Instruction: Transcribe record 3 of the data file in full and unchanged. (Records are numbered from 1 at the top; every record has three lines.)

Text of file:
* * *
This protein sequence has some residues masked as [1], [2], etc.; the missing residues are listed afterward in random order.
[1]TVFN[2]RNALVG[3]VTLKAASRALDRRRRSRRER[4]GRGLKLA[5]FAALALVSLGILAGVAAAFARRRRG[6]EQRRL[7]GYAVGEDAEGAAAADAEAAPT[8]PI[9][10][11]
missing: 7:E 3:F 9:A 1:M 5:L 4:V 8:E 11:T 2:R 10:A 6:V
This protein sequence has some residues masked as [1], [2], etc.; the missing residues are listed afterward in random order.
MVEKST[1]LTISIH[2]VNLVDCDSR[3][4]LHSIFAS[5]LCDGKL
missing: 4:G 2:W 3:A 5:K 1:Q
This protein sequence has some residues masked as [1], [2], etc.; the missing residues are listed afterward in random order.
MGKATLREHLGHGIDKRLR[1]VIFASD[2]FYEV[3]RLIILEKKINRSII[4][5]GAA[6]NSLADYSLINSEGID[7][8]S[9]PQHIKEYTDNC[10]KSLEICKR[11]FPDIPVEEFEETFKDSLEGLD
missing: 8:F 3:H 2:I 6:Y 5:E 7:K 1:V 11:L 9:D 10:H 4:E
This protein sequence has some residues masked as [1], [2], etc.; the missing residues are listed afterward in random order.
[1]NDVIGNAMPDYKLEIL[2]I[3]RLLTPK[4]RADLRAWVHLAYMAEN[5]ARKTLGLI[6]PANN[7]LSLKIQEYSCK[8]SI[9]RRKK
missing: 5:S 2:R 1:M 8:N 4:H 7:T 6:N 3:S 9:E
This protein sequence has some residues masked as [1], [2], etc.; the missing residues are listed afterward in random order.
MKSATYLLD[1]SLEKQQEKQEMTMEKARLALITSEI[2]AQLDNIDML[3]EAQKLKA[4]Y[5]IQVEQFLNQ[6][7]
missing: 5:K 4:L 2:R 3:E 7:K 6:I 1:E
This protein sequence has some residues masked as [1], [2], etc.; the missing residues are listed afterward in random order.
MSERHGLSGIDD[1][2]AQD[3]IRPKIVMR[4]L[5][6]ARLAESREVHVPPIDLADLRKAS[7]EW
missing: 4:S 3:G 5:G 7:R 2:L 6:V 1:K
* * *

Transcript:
This protein sequence has some residues masked as [1], [2], etc.; the missing residues are listed afterward in random order.
MGKATLREHLGHGIDKRLR[1]VIFASD[2]FYEV[3]RLIILEKKINRSII[4][5]GAA[6]NSLADYSLINSEGID[7][8]S[9]PQHIKEYTDNC[10]KSLEICKR[11]FPDIPVEEFEETFKDSLEGLD
missing: 8:F 3:H 2:I 6:Y 5:E 7:K 1:V 11:L 9:D 10:H 4:E